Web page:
Embattled Mental Health Agency Now Under North Carolina's Control

by | November 28, 2017

By Cassie Cope And and Jim Morrill

Saying Cardinal Innovations "acted unlawfully" in giving its ousted CEO $1.7 million in severance, the N.C. Department of Health and Human Services on Monday took over the Charlotte-based agency.

The state DHHS also fired the board that gave a total of $3.8 million in severance to CEO Richard Topping and three other departing managers.

"For people to approve those kind of payout options and for people to accept those kind of payout(s) is in my opinion immoral," said state Rep. Nelson Dollar, a Cary Republican who chairs the House committee that oversees Cardinal.

State lawmakers, meanwhile, vowed to void the severance packages or get the money back.

DHHS Secretary Mandy Cohen outlined the takeover in a letter to lawmakers.

"DHHS staff will be on site at Cardinal Innovations and will work closely with interim CEO, Trey Sutten, and other Cardinal staff to manage and stabilize the organization, hire additional executive team members, and develop a corrective action plan to bring Cardinal into compliance with all applicable laws," she wrote.

"Executive leadership who are in the process of leaving the organization (including former CEO Richard Topping) will not be permitted on the premises of Cardinal during this time."

Topping was scheduled to leave this Friday.

Cardinal is the largest of the state's seven managed care organizations. Known as Local Management Entity/Managed Care Organizations, or LME/MCOs, they contract with the N.C. Department of Health and Human Services to manage treatment networks for mental health, developmental disabilities and substance abuse.

Cardinal offers services for people with disabilities, mental health needs and substance abuse in 20 counties including Mecklenburg.

In May, State Auditor Beth Wood ripped Cardinal for spending on CEO pay as well as on lavish Christmas parties and board retreats, charter flights for executives and "questionable" credit card purchases, including alcohol. Her report said all that threatened to "erode public trust."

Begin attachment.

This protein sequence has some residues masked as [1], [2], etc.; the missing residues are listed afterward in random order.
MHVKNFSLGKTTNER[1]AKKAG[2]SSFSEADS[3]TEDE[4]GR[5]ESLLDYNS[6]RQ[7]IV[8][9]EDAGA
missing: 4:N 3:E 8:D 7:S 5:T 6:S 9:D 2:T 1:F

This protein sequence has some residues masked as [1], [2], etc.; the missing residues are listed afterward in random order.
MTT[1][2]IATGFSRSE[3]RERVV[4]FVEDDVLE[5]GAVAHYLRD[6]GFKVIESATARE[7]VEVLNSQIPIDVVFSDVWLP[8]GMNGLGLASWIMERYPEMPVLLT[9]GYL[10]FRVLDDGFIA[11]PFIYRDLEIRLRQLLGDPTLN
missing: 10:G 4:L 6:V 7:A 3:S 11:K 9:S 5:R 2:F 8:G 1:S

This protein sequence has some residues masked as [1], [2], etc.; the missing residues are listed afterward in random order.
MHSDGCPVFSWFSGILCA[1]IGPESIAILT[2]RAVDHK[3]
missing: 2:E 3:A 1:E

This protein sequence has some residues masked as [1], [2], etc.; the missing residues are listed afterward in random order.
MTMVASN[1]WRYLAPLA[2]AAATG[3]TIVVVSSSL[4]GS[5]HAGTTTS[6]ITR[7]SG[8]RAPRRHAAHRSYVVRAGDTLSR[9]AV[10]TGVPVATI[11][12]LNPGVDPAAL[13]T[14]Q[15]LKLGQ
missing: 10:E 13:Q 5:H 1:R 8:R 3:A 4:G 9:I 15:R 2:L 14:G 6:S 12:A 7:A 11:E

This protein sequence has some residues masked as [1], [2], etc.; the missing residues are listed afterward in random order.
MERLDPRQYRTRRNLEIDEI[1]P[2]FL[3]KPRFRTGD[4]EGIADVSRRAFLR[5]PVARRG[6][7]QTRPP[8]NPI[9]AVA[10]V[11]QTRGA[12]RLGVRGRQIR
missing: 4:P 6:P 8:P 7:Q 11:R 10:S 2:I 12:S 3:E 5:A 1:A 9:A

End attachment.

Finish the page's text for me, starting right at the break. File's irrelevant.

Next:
Last week Cardinal came under fire again for a $1.7 million severance package to Topping. It also paid another $2.1 million to three other departing executives.

One lawmaker said the state already is working on ways to get money back from the departed executives.

"There have been lawyers working for some time on the ability to claw back the severance packages," said Republican Sen. Tommy Tucker of Union County, "and we have every intention of doing so."

Cohen said no one at Cardinal beyond those who had severance packages had lost their job. Dollar, the lawmaker, praised most Cardinal employees.

"There are a lot of great people at Cardinal who are dedicated to serving the families and serving the patients," he said. "Unfortunately the board and the leadership of the organization have clearly lost sight of the mission ... of serving those families and individuals who are most in need."

In October, the state Health and Human Services agency's Office of the Internal Auditor released a 17-page report that criticized Cardinal's severance packages for being offered for longer than similar entities and offering severance pay to 10 employees other than the CEO.

The review found that four of seven similar quasi-government groups, including Cardinal, offer severance packages. Three do not offer payouts at all.

Cardinal board chair Lucy Drake defended the packages. "We always pay market," she said. "The last CEO was paid market. Our bonuses were market."

Drake said the takeover concerns her.

"I worry about the employees, I worry about the providers," she said, adding "And I worry also about the members that we serve because my son's one of them."

Another board member, Mecklenburg County commissioner George Dunlap, said he's not surprised by the state action. He said other board members "just didn't get it."

"It has been extremely difficult for them to understand the urgency with which decisions have to be made and the kinds of decisions that had to be made," Dunlap said. "They just didn't get it. It was more about a fight: 'We're not going to be controlled'."

Client advocates blasted the board.

"Cardinal's board had demonstrated that they weren't exhibiting the proper attention to the consumers who so desperately need these services," said Vicki Smith, executive director of Disability Rights NC, adding "DHHS took a bold step to insure that the people who needed services continued to get them."

Cardinal's actions have been a pattern of noncompliance with the rules and regulations surrounding spending, Cohen said. "The organization just kept taking steps in the wrong direction."

Cohen said that the takeover will not interrupt service to consumers or payments to providers. The takeover will be a short period of time to stabilize the organization, she said.

"We really do mean temporary," Cohen said.

This year Cardinal is getting $100 million in state and federal funds from the sate Division of Mental Health. It's also getting $721 million in Medicaid funds, a third of which comes from state money.

Lawmakers say Cardinal's troubles are not an indictment of the LME/MCO system.

"The system is fundamentally sound," said Dollar. "And what the leadership at Cardinal was unfortunately doing in seeming being more interested in serving themselves, that's a reflection on them."

(c)2017 The Charlotte Observer (Charlotte, N.C.)